The court held a three-day evidentiary hearing on the Motion, and directed that RLP file any supplemental brief by July 25, 2016. RLP filed its Supplemental Memorandum in Support on July 25, 2016. ECF No. 228. It attached Proposed Findings of Fact and Conclusions of Law ("Proposed Findings"). ECF No. 228-1. This matter is ripe for decision.


         A. Determination of Salvage Award

         A salvage award is "a reward given for perilous services, voluntarily rendered, and as an inducement to seamen and others to embark in such undertakings to save life and property." The Blackwall, 77 U.S. (10 Wall) 1, 14 (1859). To encourage salvage operations, a salvor is entitled to "liberal compensation." Id. Rather than obtaining title to the salvaged property, a salvor acts on behalf of the property's owner, thereby obtaining a lien against Che property saved. The "Sabine", 101 U.S. 384, 386 (1879). The salvor's lien is exclusive and prior to all others, and grants the salvor a possessory interest in the res, pending satisfaction of the lien. R.M.S. Titanic, Inc. v. Haver, 171 F.3d 943, 963 (4th Cir. 1999}. A salvor may enforce its lien on the salved property by pursuing an In rem action. Id.

         The salvor must establish three elements to prove entitlement to a salvage award: (1) that the salved property faced a marine peril; (2) that the salvor's services were voluntarily rendered without an existing contractual duty; and (3) that the salvage efforts were successful, in whole or in part. The "Sabine", 101 U.S. at 384.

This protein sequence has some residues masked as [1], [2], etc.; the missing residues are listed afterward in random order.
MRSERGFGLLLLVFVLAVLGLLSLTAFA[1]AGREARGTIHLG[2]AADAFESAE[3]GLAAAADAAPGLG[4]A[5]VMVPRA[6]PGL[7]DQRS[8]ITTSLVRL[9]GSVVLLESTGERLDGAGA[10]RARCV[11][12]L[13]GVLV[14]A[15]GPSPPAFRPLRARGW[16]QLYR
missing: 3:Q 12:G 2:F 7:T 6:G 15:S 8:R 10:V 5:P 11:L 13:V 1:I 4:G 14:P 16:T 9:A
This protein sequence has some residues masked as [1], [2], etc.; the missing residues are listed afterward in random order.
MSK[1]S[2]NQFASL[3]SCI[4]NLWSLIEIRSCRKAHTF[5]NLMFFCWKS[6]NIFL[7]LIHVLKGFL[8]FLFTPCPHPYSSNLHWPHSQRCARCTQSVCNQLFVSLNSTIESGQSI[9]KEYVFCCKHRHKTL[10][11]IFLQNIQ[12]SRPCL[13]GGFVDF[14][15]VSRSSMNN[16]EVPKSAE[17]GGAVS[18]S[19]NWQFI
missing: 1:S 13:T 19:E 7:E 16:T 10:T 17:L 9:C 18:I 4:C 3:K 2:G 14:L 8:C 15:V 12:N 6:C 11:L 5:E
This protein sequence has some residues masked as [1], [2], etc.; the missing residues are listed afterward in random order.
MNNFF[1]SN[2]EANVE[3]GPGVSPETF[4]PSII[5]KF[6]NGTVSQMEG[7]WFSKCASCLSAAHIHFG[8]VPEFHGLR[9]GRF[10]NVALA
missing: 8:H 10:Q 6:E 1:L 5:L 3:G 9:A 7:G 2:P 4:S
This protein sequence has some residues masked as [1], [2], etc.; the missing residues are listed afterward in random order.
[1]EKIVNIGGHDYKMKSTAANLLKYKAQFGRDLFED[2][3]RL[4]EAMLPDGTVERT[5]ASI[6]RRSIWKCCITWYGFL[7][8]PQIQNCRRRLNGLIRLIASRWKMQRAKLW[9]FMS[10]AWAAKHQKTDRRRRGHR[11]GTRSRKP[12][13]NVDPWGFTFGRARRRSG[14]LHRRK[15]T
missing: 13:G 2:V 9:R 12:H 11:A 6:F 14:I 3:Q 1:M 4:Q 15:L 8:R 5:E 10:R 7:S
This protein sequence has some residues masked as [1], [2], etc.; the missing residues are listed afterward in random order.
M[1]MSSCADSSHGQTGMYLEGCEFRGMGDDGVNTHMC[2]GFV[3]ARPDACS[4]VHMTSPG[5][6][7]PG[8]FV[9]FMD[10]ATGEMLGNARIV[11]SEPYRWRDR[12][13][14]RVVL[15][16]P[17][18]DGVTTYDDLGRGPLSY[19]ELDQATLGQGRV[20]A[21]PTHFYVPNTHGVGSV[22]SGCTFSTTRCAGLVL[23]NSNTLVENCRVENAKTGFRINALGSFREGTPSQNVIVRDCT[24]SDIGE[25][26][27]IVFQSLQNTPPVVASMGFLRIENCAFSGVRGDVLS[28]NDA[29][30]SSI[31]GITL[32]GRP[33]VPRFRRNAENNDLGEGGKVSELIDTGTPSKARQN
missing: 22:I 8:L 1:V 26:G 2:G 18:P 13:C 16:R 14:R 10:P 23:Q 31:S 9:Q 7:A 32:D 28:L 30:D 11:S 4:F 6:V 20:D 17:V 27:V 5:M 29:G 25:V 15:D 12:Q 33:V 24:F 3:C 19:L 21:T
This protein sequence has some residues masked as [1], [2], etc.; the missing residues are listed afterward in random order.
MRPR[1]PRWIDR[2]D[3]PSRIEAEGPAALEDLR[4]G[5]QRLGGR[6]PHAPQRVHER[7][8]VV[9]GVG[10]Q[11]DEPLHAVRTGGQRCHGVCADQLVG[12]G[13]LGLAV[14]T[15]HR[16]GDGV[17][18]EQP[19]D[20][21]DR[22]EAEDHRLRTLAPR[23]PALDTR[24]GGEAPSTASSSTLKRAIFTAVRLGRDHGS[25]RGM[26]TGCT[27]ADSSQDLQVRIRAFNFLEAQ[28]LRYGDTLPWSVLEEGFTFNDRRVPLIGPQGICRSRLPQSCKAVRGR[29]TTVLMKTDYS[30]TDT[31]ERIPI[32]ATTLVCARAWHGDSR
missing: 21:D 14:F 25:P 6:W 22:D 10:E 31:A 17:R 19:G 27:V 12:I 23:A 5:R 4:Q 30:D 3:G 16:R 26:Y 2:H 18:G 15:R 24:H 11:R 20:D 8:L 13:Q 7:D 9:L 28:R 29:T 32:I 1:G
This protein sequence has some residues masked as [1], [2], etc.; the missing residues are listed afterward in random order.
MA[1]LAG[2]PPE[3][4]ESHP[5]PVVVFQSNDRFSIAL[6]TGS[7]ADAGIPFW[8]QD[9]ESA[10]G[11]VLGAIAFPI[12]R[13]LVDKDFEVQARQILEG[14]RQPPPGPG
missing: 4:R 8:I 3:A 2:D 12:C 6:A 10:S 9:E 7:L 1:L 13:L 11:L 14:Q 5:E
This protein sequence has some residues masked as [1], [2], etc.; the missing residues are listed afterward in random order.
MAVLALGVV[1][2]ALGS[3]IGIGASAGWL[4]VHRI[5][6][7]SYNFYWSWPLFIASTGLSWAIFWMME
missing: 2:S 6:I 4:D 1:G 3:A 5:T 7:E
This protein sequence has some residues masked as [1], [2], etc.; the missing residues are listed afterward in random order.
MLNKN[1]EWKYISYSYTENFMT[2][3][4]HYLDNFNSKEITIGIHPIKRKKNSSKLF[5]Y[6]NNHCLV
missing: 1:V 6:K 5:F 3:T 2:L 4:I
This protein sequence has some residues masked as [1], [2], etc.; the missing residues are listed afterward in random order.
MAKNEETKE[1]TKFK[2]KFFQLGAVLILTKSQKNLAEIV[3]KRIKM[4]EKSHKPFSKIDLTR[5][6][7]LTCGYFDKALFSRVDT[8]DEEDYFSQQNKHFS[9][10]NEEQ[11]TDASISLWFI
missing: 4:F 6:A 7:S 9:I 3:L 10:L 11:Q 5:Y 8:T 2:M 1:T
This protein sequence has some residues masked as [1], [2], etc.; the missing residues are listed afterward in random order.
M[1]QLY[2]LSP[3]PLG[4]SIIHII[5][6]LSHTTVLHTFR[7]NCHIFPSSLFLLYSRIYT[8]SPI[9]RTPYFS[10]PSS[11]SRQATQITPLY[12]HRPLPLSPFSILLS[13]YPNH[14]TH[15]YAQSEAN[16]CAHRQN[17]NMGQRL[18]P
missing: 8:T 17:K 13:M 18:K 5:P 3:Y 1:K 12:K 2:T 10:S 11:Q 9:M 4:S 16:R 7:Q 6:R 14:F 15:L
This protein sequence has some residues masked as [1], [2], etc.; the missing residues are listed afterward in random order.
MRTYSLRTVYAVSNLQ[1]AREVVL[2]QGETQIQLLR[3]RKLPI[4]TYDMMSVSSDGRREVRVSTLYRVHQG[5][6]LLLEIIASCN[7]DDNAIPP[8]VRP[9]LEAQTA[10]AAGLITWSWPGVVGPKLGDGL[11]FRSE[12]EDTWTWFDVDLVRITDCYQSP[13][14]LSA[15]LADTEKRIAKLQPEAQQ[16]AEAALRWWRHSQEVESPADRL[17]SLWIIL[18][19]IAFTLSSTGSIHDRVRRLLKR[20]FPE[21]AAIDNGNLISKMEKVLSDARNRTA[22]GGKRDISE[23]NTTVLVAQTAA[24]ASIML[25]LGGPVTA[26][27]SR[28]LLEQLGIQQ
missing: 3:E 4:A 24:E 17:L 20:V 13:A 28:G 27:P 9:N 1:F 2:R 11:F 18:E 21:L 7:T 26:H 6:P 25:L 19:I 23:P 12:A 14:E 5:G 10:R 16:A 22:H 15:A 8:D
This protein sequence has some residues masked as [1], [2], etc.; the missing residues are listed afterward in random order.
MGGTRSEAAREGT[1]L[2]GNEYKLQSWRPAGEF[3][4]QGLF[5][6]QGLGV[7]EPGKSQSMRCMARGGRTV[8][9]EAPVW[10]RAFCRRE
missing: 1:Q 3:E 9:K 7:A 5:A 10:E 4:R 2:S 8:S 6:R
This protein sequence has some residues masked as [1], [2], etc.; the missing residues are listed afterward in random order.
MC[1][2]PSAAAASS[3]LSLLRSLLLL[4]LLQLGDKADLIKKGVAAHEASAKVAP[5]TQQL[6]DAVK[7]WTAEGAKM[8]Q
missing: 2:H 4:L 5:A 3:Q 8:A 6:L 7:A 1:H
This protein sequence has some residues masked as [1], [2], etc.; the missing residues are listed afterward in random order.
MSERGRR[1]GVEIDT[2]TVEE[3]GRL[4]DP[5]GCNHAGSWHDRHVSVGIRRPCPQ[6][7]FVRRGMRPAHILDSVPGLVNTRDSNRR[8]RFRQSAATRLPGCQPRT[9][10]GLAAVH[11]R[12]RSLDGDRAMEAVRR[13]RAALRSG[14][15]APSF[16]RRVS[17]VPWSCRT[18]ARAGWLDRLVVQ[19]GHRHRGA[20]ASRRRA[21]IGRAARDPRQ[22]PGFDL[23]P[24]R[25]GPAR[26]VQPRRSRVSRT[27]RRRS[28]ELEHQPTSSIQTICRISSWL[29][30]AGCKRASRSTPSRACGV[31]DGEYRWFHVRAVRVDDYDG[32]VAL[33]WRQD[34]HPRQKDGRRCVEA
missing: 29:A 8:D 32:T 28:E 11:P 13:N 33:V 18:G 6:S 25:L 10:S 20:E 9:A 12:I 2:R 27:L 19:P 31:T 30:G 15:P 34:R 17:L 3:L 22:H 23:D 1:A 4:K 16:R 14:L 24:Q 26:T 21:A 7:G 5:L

Once the court has determined that a salvor is entitled to a salvage award, there are seven factors to consider in determining the amount of the award. The first six factors have been described by the Supreme Court as the "main ingredients" in determining the amount of an award for salvage. The Blackwall, 77 U.S. (10 Wall) at 13-14. These six factors are; (1) the labor expended by the salvors in rendering the salvage service; (2) the promptitude, skill, and energy displayed in rendering the service and saving the property; (3) the value of the property employed by the salvors in rendering the service, and the danger to which such property was exposed; (4} the risk incurred by the salvors in securing the property from the impending peril; (5) the value of the property saved; and (6) the degree of danger from which the property was rescued. Id. at 14. In this case, the Fourth Circuit added a seventh factor: the degree to which the salvors have worked to protect the historical and archaeological value of the wreck and the items salved. CADG II, 974 F.2d at 468.